The “Why work?” question was once answered in a striking manner by Dorothy Sayers, the influential, twentieth-century English writer. In 1942, she gave a lecture that was later published with the simple title, “Why Work?” (You can find this piece, with many other fine resources, at the website of the Center for Faith & Work of LeTourneau University.) Sayers’ answer to this question was a reaction, in part, to those in the church who devalued work, seeing it as second-class service to God, or seeing its value only in how it helps the community. Sayers contended that the work itself matters, that it can be a means for people to honor God.Read Post
Serving, Laboring, Worshiping through Our Daily Work
In yesterday’s Life for Leaders devotion, we saw how the first chapters of Genesis begin to paint a picture of servant leadership. Human beings are to exercise dominion over the earth (Gen 1:28) and also to “serve” the earth (Gen 2:15, translating the Hebrew verb ‘avad more literally than “till”).
There are fascinating implications of the use of ‘avad in this verse. I don’t mean to suggest that the original writer consciously anticipated all of these. But as we reflect upon the nuances of ‘avad, we discover truths about our work and leadership that are quite striking.
There are fascinating implications of the use of ‘avad in this verse. I don’t mean to suggest that the original writer consciously anticipated all of these. But as we reflect upon the nuances of ‘avad, we discover truths about our work and leadership that are quite striking.Read Post
Servant Leadership in Genesis 1-2
Ever since Robert Greenleaf’s essay “The Servant as Leader,” published in 1970, the notion of servant leadership has been bandied around in leadership circles. Many prominent leaders have been proponents of servant leadership, including Howard E. Butt, Jr. in The Velvet Covered Brick and Max De Pree in Leadership Is an Art. But the idea of servant leadership goes back much further in time. Not only did Jesus teach a form of servant leadership (Mark 10:35-45), but also this idea can be found all the way back in the opening chapters of Genesis.Read Post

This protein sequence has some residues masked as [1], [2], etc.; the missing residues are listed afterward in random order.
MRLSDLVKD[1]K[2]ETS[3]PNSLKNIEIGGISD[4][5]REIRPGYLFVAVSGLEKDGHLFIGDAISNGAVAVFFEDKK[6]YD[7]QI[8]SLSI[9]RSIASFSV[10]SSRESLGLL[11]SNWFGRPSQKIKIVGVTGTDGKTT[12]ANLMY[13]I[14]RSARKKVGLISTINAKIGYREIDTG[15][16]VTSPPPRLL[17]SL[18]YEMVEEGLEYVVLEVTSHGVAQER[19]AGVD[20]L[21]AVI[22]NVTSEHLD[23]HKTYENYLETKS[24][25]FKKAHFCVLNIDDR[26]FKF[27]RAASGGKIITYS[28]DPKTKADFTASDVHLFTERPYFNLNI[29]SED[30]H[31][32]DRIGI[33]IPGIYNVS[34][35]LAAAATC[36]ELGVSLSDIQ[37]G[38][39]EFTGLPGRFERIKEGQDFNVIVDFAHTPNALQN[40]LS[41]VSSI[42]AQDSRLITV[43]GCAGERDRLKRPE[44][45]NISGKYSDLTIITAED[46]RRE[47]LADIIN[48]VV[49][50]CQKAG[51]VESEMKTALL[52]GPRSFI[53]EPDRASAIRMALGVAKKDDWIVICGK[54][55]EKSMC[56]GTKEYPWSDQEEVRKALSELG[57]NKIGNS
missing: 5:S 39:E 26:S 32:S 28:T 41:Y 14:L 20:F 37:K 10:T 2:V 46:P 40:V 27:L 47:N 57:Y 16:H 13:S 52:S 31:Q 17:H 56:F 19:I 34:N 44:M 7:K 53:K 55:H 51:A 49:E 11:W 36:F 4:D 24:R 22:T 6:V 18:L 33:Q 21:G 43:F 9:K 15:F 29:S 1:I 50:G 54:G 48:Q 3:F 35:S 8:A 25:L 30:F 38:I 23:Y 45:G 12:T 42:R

The Leader as Tiller: Defining Reality
In yesterday’s Life for Leaders devotion, we began to consider how we might be tillers in our work. Most of us do not literally till the soil, of course. But there is an aspect of tilling in many jobs, especially in leadership positions. Even as tilling the soil prepares it for planting, growth, and fruitfulness, so tilling is our work of preparing, planning, and prioritizing. Tilling is fostering a corporate culture in which people can flourish in their work.Read Post
How Can you Be a Tiller?
One of my favorite sections of Home Depot is the power garden tool department. Even though I have all the tools I need, I still like browsing through Home Depot’s collection of power mowers, chainsaws, and string trimmers (better known as “weed whackers”). Among all of those machines you can find some power tillers. These tools look rather like lawnmowers, but in place of horizontal blades that cut grass they have vertical blades that cut and turn up the soil. In a word, they till.Read Post
What Tells You You’re Wonderful?
I recently attended my son’s graduation from New York University. Because so many students graduate from NYU’s many schools each year, the ceremony took place in Yankee Stadium. There, tens of thousands of people gathered to acknowledge those who had completed their course of study. Speaker after speaker told them how talented they are, how filled with potential, how wonderful.Read Post